WHAT right has Councillor Gary Allport (Solihull News) to tell the public inquiry into Parkgate that:
1 More and more locals had lost patience over the delays.
2 A “considerable number” of Shirley residents are very, very, angry that this development has not gone through before now.
What does he call a considerable number? Where does he get his facts from?
No mention of the considerable number against the development, have the residents of Shirley been given the opportunity to vote on whether they want Parkgate?
Now that the Tories are back in power on the council we can expect more muscle flexing, and being told what is good for us.
The Tories want this development at all costs, now watch them go for it.
Residents are only pawns in this game.
K Macdonald, Coton Grove, Shirley
COULD it be that the proportion of the electorate that have been voting for the Lib Dems (and in the past SDP and Liberals) have done so as a “neither Conservative or Labour” protest vote?
As the Lib Dems knew they had no chance of winning, they could make irrational promises because they were never expected to have to deliver.
The electorate thought the same but now the Lib Dems have some power it is abundantly clear they cannot deliver and they are no longer a valid protest vote. (Hence the AV vote result.)
RIP Lib Dem revival.
Paul Gilbert, Langfield Rd, Knowle
Their own fault
NOT surprisingly Solihull local Lib/Dem councillors and candidates suffered heavy defeats - including in their former Shirley strongholds - even though most of them are fairly progressive and keen - so the borough returns to Tory control.
They also ran an ‘economical with the truth’ campaign against generally moderate local Tories. In fairness, I say this as a lifelong Labour person.
Nationwide many previous supporters felt badly let down by their weak cabinet members of the Coalition.
In return for fictional power they gladly acted as whipping boys/girls in support of unduly harsh and ill thought-out right wing cuts.
Thus people refused to vote for them and the Tories benefitted. Recovery economies are needed, but these must be fair and spread over time.
Initially LD leaders seemed even more Tory than the Tories on subjects like health reforms, treatment of disabled, higher unemployment, with poor and lower middle class suffering more than rich.
Too late they only belatedly opened their mouths when realising they would pay a heavy price for grovellingly backing Tory dogma.
In England and Wales Labour nationally did well, but still they have much to do to convince the public we are once again fit to govern with the finances firmly based on the long held Labour ideals of responsible social improvement for everyone.
I believe we can and will succeed.
Don Bargery, Alston Road, Solihull
No thank you
I NOTE that the Prime Minister is relaunching his idea of the “Big Society”.
Apparently the problem is that we do not understand what he means.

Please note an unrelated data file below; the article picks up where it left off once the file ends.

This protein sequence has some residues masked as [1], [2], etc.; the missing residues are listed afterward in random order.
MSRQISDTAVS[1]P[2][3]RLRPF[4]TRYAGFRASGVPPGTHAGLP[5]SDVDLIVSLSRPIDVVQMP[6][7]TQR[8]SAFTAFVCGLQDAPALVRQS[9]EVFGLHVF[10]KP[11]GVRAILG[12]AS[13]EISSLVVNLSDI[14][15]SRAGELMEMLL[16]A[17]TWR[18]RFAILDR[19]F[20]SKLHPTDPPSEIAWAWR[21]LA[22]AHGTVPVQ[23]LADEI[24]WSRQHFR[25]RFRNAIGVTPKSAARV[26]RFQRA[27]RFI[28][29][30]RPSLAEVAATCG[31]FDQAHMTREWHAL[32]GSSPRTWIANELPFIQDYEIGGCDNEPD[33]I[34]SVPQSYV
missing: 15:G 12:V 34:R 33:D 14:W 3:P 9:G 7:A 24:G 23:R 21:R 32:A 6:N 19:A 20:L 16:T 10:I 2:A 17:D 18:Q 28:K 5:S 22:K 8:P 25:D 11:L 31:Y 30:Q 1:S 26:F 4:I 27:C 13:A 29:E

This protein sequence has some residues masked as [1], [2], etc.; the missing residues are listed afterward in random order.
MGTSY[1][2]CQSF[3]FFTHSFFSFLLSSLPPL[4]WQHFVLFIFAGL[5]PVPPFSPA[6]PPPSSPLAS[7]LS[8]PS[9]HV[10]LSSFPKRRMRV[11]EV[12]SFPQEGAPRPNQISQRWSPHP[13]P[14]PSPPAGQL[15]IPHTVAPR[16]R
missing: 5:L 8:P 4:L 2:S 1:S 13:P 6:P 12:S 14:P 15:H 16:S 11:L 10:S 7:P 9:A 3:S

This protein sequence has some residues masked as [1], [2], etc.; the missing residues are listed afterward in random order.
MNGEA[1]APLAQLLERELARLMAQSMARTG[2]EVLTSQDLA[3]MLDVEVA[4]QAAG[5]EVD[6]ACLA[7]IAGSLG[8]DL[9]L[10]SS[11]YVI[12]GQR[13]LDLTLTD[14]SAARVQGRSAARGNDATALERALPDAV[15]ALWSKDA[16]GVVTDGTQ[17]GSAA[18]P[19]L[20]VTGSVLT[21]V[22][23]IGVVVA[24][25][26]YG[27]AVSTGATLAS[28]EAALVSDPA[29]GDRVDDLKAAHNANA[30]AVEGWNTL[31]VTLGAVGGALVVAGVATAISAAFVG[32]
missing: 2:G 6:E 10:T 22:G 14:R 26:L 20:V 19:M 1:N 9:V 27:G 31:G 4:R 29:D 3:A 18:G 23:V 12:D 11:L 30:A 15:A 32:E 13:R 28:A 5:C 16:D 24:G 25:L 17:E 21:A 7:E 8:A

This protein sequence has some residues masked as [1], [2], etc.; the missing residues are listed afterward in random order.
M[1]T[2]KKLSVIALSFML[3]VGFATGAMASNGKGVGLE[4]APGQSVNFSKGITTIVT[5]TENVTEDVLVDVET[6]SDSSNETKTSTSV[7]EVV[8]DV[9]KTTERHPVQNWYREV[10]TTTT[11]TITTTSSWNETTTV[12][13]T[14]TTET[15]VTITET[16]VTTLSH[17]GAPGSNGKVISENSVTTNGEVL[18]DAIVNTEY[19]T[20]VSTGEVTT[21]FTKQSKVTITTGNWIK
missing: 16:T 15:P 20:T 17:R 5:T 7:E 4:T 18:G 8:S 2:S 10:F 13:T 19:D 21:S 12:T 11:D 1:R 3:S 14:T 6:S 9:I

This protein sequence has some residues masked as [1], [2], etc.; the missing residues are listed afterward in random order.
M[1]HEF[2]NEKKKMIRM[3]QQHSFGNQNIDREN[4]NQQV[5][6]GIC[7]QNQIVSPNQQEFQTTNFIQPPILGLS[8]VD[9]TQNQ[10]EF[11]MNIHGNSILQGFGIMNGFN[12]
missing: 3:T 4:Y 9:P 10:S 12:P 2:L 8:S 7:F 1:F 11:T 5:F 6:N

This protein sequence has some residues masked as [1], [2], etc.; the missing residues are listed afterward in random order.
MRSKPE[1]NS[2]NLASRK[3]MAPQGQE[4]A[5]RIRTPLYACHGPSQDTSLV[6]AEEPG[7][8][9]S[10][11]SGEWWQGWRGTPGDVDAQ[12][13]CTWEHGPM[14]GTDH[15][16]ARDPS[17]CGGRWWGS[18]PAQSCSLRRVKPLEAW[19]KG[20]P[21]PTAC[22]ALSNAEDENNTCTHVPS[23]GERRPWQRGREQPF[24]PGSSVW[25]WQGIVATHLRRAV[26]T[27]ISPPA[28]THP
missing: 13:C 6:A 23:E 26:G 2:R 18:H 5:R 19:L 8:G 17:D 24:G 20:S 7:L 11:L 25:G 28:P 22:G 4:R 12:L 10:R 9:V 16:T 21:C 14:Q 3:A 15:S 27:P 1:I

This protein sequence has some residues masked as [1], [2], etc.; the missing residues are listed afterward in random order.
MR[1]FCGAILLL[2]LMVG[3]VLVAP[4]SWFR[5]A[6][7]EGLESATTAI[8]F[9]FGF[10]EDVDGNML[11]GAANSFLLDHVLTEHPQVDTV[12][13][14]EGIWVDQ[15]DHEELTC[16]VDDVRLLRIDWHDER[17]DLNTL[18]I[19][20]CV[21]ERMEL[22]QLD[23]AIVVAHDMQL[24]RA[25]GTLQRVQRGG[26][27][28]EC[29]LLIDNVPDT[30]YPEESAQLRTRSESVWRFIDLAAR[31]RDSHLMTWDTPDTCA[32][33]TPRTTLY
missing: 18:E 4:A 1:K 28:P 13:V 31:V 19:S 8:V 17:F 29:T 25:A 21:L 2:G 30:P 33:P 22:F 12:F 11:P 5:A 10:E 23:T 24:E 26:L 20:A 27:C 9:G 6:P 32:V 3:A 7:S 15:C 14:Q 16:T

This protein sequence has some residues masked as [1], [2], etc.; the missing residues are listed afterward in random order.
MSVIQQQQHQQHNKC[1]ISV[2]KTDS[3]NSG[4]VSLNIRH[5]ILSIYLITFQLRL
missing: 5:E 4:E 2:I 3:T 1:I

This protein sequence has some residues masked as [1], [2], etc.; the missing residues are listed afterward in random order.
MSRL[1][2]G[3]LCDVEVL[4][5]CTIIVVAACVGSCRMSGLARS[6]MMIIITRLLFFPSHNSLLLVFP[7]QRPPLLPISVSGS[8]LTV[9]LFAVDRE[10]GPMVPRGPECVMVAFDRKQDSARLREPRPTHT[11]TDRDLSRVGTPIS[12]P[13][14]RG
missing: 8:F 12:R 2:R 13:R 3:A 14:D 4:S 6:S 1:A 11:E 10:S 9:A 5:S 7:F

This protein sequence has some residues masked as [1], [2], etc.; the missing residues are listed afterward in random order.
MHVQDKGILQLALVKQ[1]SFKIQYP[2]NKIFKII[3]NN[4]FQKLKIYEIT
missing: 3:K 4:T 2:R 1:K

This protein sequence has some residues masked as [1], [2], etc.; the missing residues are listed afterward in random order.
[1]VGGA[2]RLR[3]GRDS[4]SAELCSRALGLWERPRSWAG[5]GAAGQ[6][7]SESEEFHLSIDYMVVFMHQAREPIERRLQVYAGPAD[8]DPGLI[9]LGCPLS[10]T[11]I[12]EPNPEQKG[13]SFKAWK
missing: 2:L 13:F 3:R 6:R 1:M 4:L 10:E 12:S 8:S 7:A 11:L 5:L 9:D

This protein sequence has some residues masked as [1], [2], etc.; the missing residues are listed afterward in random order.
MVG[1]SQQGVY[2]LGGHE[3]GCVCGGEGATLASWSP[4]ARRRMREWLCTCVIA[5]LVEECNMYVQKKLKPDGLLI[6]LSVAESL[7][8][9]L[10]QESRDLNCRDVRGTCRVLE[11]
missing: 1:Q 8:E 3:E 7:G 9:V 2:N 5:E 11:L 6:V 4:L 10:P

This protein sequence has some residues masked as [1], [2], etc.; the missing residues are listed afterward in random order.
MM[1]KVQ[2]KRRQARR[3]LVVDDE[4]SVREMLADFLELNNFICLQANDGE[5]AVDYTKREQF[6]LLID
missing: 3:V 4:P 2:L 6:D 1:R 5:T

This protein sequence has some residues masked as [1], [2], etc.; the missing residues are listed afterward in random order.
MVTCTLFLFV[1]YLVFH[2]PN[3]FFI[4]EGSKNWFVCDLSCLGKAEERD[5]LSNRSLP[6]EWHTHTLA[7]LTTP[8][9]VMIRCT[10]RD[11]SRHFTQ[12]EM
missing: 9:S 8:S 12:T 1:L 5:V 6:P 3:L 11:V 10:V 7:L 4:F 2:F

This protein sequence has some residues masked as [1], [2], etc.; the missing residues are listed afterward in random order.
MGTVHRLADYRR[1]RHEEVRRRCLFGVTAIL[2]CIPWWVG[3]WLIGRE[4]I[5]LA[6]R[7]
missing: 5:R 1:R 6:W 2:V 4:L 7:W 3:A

On the contrary many of us understand perfectly well. I feel quite insulted by the phrase as I, and many people I know, have done various volunteer roles over a number of years and will continue to do so.
However I want to be free to chose what those roles are, in my case conservation work, helping organise a walking group and and supporting an elderly relative.
I do not want to run my local school, hospital, elderly services etc. and I certainly do not want my volunteer work to replace essential public sector jobs.
Carol Martin, Robin Hood Lane, B28
THANK you ‘Querulous’ of School Lane (Letters), for voicing my own long held concerns regarding the vandalising of the green verges in the Borough.
Conker Lane is but one prime example; as soon as the lines of chestnut trees are covered in their white ‘candle flowers’ and the mass of cow parsley comes into bloom beneath, the destruction team arrive with their cutters and leave the borders bare of all but the brambles, nettles and weeds (the difficult bit).
According to the Council, the vegetation is a potential fire hazard and depository for litter.
In reality, the absence of vegetation has no effect at all on the number of wrappers, broken bottles and the remains of fires, which are cleared up by local residents on a daily basis.
How does this policy help the environment and our rapidly declining populations of bees, butterflies, etc who rely on pollen, seeds, etc for their existence.
Perhaps, while the contractors are enjoying their tea breaks and snoozes they could exchange their newspapers for the compulsory reading of a basic gardening and wildlife manual.
Dismayed Resident, Mill Lane, Dorridge
PERHAPS David Lee (Letters) would like to let us have his address so that we might park outide his house all day long.
Residential roads are not for long term parking. Residents in a couple of roads around where we live got fed up with these selfish people leaving their cars outside their houses from 8am until gone 6pm every working day. They did just what D Lee suggested. The result? Yellow lines and no more free parking!
Grow up and park your car in official car parks, Mr Lee.
JC via e-mail
What an interesting letter from David Lee regarding his all day parking in Monkspath.
I’d just like to correct him on the roads being a public car park. To prove the point I suggest he tries parking all day in Homer Road. He would learn very quickly that his car would have a parking ticket within minutes and it would be towed away smartly after that, no matter how correctly he parked it.
The roads are in fact a public highway and whilst the law is a little unclear about parking on them, it is illegal to ‘obstruct’ the highway. If leaving his car blocks a road unnecessarily for long periods, potentially causing a problem for emergency vehicles or other services it could be construed as obstruction. Highways Act 1980 Section 148 (c).
Paul W via e-mail